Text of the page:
The new funds identified in the budget for the Op-03 sponsored Explosives Advanced Development program became available on 1 October 1977. This was the beginning of the new fiscal year. On 2 October 1977, the money was “zeroed-out” of the program. This occurred, apparently, because the new Naval officers assigned to OP-354 were not familiar with the program or with its goals. They believed that there was a more urgent need for the money in a weapon program, and redirected the funds to that effort. All of the EAD work stopped immediately. The next few months were spent writing “reclamas” and issue papers in an attempt to educate the new sponsor on the background of the program and get the funds restored.
As part of the effort justify the program and get the funding restored, I searched the NAVSEA Safety Office records (SAFEORD), the NAVSEA Explosives Branch, and the Laboratory files for data on the sensitivity of munitions to heat and bullet impact. At that time, slow cook-off, fast cook-off, and bullet impact tests were performed in accordance with WR-5036. This was the precursor document to MIL-STD-2105.37 The following table lists the data that were compiled in that search.
|REACTION||SLOW COOK-OFF||FAST COOK-OFF||BULLET IMPACT|
|LOW ORDER DETONATION||2||7||35|
|HIGH ORDER DETONATION||8||5||3|
|TOTAL TESTS PERFORMED||25||70||225|
|% VIOLENT REACTION||64||31||25|
Only reactions recorded as being more hazardous that burning was included in the computation for the percent violent reaction. The slow cook-off test consisted of the munition being placed in an oven and the temperature raised 6°F per hour until the destruction of the explosive load occurred. The fast cook-off test consisted in placing the munition either over a JP-5 fuel or a wood fire until a reaction occurred. The Bullet Impact test consisted of hitting the munition with a 20 mm AP projectile at service velocity and the results of the impact recorded.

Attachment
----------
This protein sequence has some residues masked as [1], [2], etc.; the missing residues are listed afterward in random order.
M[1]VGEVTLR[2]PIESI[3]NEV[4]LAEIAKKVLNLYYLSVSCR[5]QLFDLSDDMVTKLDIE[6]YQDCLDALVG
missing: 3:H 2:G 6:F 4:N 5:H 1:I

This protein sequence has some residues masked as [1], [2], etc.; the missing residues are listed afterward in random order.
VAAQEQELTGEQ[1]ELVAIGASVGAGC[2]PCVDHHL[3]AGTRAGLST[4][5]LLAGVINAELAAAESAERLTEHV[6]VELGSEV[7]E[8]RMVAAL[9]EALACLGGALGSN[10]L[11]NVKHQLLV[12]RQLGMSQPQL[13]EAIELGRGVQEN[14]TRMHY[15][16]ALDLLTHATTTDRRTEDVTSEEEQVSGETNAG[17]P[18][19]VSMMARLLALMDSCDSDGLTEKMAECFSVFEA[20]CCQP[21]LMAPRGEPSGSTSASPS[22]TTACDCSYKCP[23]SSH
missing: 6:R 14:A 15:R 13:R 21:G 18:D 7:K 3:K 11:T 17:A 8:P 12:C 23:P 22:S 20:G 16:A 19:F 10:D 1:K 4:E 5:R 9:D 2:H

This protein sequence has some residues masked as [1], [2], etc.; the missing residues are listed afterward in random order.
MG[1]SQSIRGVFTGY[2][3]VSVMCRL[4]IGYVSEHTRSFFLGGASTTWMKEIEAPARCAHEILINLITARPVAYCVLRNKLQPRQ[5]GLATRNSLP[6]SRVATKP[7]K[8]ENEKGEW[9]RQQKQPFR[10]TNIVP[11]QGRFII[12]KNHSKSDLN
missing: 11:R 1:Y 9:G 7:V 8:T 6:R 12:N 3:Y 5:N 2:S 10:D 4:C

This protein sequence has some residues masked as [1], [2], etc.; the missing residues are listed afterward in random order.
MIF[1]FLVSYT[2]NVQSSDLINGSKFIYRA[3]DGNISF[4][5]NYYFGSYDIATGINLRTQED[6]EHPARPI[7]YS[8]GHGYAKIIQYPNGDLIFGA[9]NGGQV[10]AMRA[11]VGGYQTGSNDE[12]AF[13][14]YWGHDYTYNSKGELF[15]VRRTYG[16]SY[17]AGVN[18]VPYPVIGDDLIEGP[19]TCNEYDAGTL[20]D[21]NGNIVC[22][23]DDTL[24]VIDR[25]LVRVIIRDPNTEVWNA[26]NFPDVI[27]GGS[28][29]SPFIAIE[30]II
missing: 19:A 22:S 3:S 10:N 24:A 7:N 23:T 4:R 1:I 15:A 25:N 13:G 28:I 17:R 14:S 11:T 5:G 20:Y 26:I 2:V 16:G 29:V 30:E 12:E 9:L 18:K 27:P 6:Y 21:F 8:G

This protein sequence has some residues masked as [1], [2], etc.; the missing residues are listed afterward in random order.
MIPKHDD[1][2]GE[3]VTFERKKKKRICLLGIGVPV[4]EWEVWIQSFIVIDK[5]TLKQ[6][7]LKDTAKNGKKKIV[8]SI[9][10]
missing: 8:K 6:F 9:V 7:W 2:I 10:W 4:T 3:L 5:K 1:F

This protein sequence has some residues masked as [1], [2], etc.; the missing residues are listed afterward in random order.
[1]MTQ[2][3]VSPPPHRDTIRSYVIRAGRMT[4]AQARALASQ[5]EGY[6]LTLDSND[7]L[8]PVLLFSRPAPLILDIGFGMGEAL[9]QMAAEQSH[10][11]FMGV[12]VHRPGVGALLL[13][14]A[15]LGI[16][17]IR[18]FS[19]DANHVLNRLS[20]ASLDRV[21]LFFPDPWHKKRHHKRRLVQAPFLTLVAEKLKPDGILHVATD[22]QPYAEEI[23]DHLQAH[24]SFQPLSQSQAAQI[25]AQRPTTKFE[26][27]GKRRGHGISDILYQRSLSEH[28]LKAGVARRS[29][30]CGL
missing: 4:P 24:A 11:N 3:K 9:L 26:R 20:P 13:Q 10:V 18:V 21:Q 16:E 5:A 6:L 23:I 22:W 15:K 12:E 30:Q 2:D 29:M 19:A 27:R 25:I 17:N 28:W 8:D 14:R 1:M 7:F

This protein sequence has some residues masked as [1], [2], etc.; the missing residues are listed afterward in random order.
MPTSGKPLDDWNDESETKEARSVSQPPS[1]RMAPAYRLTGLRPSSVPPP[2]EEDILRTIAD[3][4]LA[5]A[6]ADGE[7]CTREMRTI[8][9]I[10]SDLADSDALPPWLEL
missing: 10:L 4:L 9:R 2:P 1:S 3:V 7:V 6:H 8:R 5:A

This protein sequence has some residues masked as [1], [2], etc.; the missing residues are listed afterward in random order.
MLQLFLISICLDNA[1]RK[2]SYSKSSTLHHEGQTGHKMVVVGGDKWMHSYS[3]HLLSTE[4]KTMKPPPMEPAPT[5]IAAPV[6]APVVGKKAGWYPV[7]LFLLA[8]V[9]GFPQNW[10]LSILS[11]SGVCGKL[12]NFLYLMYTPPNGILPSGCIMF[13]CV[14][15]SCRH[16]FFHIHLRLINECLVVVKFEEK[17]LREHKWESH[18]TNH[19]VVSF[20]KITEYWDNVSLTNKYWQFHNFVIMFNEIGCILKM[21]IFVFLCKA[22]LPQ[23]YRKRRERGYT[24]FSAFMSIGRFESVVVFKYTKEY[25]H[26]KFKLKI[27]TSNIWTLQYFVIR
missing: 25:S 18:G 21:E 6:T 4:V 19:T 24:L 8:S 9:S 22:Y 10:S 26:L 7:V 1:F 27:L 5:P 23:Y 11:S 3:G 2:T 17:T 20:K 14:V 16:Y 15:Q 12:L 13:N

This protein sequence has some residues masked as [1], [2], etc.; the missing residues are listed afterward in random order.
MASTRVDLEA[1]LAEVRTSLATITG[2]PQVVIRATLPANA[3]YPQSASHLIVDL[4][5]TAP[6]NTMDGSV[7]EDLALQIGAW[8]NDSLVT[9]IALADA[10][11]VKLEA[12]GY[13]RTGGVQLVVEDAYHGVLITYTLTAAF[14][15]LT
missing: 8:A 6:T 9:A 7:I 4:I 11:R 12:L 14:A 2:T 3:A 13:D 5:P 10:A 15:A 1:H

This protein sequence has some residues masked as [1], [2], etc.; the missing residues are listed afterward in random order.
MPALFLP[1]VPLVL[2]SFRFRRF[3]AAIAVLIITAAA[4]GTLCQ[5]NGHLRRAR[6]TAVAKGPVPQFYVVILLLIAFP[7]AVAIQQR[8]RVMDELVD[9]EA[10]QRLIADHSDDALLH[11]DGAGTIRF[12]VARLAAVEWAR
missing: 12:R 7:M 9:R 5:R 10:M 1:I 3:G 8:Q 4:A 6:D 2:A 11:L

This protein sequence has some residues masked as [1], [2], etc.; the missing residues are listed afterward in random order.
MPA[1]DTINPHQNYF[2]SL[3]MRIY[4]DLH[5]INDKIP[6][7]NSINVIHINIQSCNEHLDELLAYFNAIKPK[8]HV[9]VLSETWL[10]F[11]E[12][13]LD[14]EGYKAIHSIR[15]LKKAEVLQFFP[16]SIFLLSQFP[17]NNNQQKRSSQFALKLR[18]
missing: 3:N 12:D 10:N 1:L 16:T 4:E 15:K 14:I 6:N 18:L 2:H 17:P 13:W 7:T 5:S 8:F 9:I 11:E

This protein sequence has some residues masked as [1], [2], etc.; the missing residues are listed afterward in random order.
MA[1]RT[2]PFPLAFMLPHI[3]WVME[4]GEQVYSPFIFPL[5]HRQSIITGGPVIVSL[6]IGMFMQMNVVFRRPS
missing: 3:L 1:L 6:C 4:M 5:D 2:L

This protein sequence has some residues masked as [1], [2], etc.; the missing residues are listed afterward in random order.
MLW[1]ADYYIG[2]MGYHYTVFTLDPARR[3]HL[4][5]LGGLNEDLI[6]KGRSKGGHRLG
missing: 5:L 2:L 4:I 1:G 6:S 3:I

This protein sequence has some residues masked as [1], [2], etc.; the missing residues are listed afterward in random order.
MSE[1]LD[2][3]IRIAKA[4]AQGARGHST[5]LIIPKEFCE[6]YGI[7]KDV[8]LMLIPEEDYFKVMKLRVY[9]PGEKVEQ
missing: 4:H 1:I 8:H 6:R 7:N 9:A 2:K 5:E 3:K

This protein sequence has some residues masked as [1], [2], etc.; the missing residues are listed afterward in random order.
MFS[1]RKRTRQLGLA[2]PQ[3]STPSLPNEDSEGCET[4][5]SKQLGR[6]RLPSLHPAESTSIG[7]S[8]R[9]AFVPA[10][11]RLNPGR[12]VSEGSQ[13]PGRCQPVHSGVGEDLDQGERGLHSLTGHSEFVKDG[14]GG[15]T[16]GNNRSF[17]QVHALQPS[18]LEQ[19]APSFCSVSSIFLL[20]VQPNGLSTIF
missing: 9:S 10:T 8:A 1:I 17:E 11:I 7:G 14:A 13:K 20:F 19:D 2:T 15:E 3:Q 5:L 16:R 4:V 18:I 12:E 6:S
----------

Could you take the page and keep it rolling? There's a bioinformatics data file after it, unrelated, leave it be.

The reactions recorded after the WR-50 tests were as perceived by the test directors. There were no standard Navy definitions for the observed reaction levels at that time. Though limited, the data demonstrated that for these three threats, slow cook-off, fast cook-off, and bullet impact, one could expect a violent reaction to occur a large percentage of the time with the munitions then issued to the Fleet.
|MUNITION||EXPLOSIVE||SLOW COOK-OFF||FAST COOK-OFF||BULLET IMPACT|
|MK-82 BOMB||H-6||NO DATA||10/37||8/33|
|ROCKEYE||75/25 OCTOL||1/1||2/2||NO DATA|
|STANDARD ARM||PBXN-101||NO DATA||2/4||2/2|
WR-50 Test results. Number of violent reactions/number of tests
Shortly before the funds for the Advanced Development program were recalled by OP-354, PBXN-101, the sensitive explosive in the SHRIKE and STANDARD ARM missile warheads was being replaced, respectively, with PBXN-106 and PBX(AF)-108. Both of these explosive belonged to the new class of tough rubbery insensitive compositions. WR-50 tests had been performed on munitions loaded with these two explosives and the results obtained supported our claims of improved safety with these materials.
Based on the above tables and on other information that soon became available, PBXN-101, Composition B, and Octol (HMX and TNT) were deleted from the list of “Explosives Approved for Navy Service Use”.38 PBXN-101, a sensitive 95% HMX and 5% polyester binder explosive composition, had been used in the SHRIKE missile warhead since 1956.
36WR-50, Naval Weapons Requirements; Warhead Safety Tests, Minimum for Air, Surface and Underwater Launched Weapons (Excluding Mine and Nuclear Weapons), Bureau of Naval Weapons, Washington DC, 13 February 1964.
37MIL-STD-2105B, Hazard Assessment Tests For Non-Nuclear Munitions, 12 January 1994.
38Ordnance Publication SW010-AG-ORD-010, List of Explosives Approved for Navy Service Use (Confidential).